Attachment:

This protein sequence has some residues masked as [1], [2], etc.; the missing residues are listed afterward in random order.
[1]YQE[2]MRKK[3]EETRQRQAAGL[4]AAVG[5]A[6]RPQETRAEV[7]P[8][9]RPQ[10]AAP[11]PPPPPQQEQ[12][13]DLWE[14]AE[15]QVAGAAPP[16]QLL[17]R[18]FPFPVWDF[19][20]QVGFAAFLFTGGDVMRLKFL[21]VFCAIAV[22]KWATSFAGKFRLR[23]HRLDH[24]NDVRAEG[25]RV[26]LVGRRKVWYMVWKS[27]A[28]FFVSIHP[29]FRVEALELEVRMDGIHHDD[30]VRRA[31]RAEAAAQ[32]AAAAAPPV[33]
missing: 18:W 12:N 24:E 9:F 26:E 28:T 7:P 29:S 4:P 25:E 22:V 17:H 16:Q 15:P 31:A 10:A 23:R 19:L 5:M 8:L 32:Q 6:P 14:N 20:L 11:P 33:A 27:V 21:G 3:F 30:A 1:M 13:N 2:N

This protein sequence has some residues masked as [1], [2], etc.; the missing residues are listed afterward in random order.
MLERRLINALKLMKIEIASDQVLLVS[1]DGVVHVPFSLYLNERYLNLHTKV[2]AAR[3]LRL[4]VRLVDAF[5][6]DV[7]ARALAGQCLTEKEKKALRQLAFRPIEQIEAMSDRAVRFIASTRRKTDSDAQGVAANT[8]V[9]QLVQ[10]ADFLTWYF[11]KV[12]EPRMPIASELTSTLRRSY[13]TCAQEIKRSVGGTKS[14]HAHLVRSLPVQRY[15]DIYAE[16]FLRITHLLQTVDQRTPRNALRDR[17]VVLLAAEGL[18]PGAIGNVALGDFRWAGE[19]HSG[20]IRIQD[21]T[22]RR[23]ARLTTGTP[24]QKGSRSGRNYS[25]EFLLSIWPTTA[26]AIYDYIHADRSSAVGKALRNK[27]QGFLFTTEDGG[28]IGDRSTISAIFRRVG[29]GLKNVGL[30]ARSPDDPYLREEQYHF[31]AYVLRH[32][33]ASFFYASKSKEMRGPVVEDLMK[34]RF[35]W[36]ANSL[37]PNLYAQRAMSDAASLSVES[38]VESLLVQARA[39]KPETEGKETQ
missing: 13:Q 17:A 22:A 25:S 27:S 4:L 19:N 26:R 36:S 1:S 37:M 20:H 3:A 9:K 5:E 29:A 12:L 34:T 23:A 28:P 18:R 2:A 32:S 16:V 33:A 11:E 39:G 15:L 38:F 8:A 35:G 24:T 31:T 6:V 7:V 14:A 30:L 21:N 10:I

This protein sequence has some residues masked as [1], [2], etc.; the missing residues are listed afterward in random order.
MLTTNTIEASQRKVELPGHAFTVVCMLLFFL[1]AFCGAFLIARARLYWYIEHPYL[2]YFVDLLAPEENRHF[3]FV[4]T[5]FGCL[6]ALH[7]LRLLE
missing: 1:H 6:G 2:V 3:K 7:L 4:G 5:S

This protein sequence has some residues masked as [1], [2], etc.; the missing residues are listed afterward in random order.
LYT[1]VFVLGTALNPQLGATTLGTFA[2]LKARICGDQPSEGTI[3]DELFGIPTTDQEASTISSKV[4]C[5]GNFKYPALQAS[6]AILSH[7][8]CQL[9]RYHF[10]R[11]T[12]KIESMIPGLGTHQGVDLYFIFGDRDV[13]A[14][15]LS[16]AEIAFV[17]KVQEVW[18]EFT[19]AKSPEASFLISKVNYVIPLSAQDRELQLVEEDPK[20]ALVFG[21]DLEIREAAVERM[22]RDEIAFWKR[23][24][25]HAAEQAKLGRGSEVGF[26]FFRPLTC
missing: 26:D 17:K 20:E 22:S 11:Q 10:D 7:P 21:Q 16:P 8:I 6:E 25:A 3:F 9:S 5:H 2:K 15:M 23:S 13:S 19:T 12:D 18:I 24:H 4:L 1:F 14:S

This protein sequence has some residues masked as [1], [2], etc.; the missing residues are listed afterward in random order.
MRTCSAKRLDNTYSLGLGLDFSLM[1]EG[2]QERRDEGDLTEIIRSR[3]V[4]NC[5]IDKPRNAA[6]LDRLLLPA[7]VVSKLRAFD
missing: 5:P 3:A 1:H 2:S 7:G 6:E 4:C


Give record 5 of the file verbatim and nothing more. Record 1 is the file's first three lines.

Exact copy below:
This protein sequence has some residues masked as [1], [2], etc.; the missing residues are listed afterward in random order.
MRTCSAKRLDNTYSLGLGLDFSLM[1]EG[2]QERRDEGDLTEIIRSR[3]V[4]NC[5]IDKPRNAA[6]LDRLLLPA[7]VVSKLRAFD
missing: 5:P 3:A 1:H 2:S 7:G 6:E 4:C